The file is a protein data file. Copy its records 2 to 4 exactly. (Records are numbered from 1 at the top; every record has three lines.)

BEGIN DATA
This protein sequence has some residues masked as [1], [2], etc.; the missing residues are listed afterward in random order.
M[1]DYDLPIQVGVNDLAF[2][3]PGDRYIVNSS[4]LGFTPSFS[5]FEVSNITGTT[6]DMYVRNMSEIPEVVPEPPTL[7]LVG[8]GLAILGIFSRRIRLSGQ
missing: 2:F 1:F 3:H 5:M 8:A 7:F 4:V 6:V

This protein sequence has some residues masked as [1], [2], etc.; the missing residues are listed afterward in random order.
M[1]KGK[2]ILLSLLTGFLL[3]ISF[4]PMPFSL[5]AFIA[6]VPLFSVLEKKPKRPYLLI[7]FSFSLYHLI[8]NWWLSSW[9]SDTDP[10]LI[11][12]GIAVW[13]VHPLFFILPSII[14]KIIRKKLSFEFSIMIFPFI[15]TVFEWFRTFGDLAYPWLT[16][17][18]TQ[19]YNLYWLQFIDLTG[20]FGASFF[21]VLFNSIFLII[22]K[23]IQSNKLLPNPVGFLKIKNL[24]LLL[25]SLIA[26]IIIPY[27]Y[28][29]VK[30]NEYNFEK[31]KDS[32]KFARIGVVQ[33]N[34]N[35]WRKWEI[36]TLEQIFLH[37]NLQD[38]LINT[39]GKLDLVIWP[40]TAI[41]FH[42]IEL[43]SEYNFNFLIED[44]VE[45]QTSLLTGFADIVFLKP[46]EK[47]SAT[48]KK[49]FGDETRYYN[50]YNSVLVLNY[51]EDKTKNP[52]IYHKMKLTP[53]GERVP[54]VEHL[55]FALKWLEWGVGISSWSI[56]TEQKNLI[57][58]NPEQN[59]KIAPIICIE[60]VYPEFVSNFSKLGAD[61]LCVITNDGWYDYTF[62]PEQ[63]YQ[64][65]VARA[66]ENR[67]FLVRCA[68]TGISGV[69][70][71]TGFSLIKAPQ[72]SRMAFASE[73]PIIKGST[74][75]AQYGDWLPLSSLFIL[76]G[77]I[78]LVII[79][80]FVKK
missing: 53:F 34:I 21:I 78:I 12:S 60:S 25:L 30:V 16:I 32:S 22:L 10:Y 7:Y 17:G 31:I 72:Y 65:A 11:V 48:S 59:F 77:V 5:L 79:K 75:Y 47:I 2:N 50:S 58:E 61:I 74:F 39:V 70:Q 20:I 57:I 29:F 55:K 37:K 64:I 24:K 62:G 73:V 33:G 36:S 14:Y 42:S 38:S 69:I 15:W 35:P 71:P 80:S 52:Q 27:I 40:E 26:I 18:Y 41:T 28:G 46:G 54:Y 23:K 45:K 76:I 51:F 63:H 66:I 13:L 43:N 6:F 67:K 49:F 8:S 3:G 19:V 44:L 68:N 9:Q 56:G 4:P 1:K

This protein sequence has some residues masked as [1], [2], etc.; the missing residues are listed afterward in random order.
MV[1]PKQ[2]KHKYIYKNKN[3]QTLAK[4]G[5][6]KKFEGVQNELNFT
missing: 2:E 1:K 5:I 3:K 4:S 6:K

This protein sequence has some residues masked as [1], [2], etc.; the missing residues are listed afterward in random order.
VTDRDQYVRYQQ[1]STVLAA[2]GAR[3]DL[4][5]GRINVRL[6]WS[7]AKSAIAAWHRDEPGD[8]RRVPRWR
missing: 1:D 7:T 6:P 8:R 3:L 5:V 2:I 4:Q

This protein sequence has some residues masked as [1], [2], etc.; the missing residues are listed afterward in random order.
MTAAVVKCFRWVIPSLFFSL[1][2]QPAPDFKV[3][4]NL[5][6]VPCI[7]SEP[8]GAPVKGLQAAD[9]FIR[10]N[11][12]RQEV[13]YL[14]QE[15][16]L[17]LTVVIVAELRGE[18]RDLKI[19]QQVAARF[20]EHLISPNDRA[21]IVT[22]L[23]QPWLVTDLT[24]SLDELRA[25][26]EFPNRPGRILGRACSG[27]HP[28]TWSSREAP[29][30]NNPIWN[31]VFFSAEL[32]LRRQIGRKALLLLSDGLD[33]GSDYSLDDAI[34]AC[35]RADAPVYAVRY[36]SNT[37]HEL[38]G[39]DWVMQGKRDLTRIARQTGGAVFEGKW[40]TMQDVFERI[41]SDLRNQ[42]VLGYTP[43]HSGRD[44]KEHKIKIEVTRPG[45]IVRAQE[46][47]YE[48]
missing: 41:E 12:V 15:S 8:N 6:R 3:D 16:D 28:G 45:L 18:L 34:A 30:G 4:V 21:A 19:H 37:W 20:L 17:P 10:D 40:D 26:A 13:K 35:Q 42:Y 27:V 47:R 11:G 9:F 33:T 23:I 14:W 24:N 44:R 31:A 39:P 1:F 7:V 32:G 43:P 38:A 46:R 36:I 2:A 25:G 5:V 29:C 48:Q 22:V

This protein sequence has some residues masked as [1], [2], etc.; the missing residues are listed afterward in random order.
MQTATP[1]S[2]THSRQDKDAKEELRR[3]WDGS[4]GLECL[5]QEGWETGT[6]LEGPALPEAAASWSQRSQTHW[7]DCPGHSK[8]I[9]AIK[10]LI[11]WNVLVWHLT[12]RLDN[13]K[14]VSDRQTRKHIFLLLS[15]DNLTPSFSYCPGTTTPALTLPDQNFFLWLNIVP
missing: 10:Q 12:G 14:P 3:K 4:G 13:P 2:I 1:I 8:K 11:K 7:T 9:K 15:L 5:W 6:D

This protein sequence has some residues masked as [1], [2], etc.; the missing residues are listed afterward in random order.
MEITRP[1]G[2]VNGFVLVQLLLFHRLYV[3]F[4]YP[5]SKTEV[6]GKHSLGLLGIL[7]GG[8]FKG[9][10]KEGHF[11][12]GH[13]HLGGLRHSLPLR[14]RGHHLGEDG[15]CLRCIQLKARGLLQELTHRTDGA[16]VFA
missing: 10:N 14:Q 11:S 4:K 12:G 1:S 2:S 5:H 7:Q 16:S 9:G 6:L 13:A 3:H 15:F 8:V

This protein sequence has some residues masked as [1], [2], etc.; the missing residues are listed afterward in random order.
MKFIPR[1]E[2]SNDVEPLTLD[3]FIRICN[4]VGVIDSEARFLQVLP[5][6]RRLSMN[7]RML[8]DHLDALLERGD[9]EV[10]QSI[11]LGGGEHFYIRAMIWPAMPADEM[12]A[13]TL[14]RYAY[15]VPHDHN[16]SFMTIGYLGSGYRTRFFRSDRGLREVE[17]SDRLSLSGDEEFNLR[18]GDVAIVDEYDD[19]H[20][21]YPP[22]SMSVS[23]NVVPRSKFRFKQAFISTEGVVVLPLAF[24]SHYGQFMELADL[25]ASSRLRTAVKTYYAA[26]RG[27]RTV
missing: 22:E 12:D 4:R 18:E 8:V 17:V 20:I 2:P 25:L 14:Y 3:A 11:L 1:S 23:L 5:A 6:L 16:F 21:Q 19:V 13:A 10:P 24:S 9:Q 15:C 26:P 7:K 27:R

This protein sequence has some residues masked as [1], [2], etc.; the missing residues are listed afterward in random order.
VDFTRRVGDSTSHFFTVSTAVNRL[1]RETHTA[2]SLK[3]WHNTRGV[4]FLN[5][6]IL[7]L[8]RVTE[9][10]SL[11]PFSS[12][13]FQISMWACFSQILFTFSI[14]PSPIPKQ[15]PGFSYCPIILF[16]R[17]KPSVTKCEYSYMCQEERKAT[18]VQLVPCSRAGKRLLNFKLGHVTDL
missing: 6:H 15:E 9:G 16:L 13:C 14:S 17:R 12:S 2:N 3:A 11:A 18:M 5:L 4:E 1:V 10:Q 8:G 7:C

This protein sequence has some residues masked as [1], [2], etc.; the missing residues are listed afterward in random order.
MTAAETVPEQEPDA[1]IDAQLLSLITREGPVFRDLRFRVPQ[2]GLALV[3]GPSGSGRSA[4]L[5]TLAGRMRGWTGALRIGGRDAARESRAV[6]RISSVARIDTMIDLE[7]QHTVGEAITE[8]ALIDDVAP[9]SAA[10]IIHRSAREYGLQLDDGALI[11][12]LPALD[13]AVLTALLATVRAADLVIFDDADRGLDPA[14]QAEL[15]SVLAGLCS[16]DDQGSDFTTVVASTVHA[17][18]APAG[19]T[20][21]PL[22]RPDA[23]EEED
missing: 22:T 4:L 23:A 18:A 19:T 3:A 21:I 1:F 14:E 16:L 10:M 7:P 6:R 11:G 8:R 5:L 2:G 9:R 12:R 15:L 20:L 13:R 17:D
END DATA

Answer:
This protein sequence has some residues masked as [1], [2], etc.; the missing residues are listed afterward in random order.
M[1]KGK[2]ILLSLLTGFLL[3]ISF[4]PMPFSL[5]AFIA[6]VPLFSVLEKKPKRPYLLI[7]FSFSLYHLI[8]NWWLSSW[9]SDTDP[10]LI[11][12]GIAVW[13]VHPLFFILPSII[14]KIIRKKLSFEFSIMIFPFI[15]TVFEWFRTFGDLAYPWLT[16][17][18]TQ[19]YNLYWLQFIDLTG[20]FGASFF[21]VLFNSIFLII[22]K[23]IQSNKLLPNPVGFLKIKNL[24]LLL[25]SLIA[26]IIIPY[27]Y[28][29]VK[30]NEYNFEK[31]KDS[32]KFARIGVVQ[33]N[34]N[35]WRKWEI[36]TLEQIFLH[37]NLQD[38]LINT[39]GKLDLVIWP[40]TAI[41]FH[42]IEL[43]SEYNFNFLIED[44]VE[45]QTSLLTGFADIVFLKP[46]EK[47]SAT[48]KK[49]FGDETRYYN[50]YNSVLVLNY[51]EDKTKNP[52]IYHKMKLTP[53]GERVP[54]VEHL[55]FALKWLEWGVGISSWSI[56]TEQKNLI[57][58]NPEQN[59]KIAPIICIE[60]VYPEFVSNFSKLGAD[61]LCVITNDGWYDYTF[62]PEQ[63]YQ[64][65]VARA[66]ENR[67]FLVRCA[68]TGISGV[69][70][71]TGFSLIKAPQ[72]SRMAFASE[73]PIIKGST[74][75]AQYGDWLPLSSLFIL[76]G[77]I[78]LVII[79][80]FVKK
missing: 53:F 34:I 21:I 78:I 12:S 60:S 25:L 30:V 16:I 32:S 22:L 10:Y 7:Y 17:G 31:I 72:Y 65:A 11:V 48:S 59:F 77:V 5:L 79:K 75:Y 47:I 2:N 50:S 58:E 61:I 74:F 39:V 70:Q 20:I 57:I 29:F 55:K 37:K 64:I 24:K 62:G 73:V 33:G 36:S 14:Y 42:S 38:S 69:I 15:W 35:P 71:P 80:S 52:Q 27:I 40:E 26:I 18:Y 41:T 28:G 46:G 54:Y 23:K 45:K 76:I 51:F 63:H 66:I 13:L 43:N 6:F 67:K 49:F 8:S 3:G 19:V 44:L 68:N 9:Q 56:G 4:P 1:K

This protein sequence has some residues masked as [1], [2], etc.; the missing residues are listed afterward in random order.
MV[1]PKQ[2]KHKYIYKNKN[3]QTLAK[4]G[5][6]KKFEGVQNELNFT
missing: 2:E 1:K 5:I 3:K 4:S 6:K

This protein sequence has some residues masked as [1], [2], etc.; the missing residues are listed afterward in random order.
VTDRDQYVRYQQ[1]STVLAA[2]GAR[3]DL[4][5]GRINVRL[6]WS[7]AKSAIAAWHRDEPGD[8]RRVPRWR
missing: 1:D 7:T 6:P 8:R 3:L 5:V 2:I 4:Q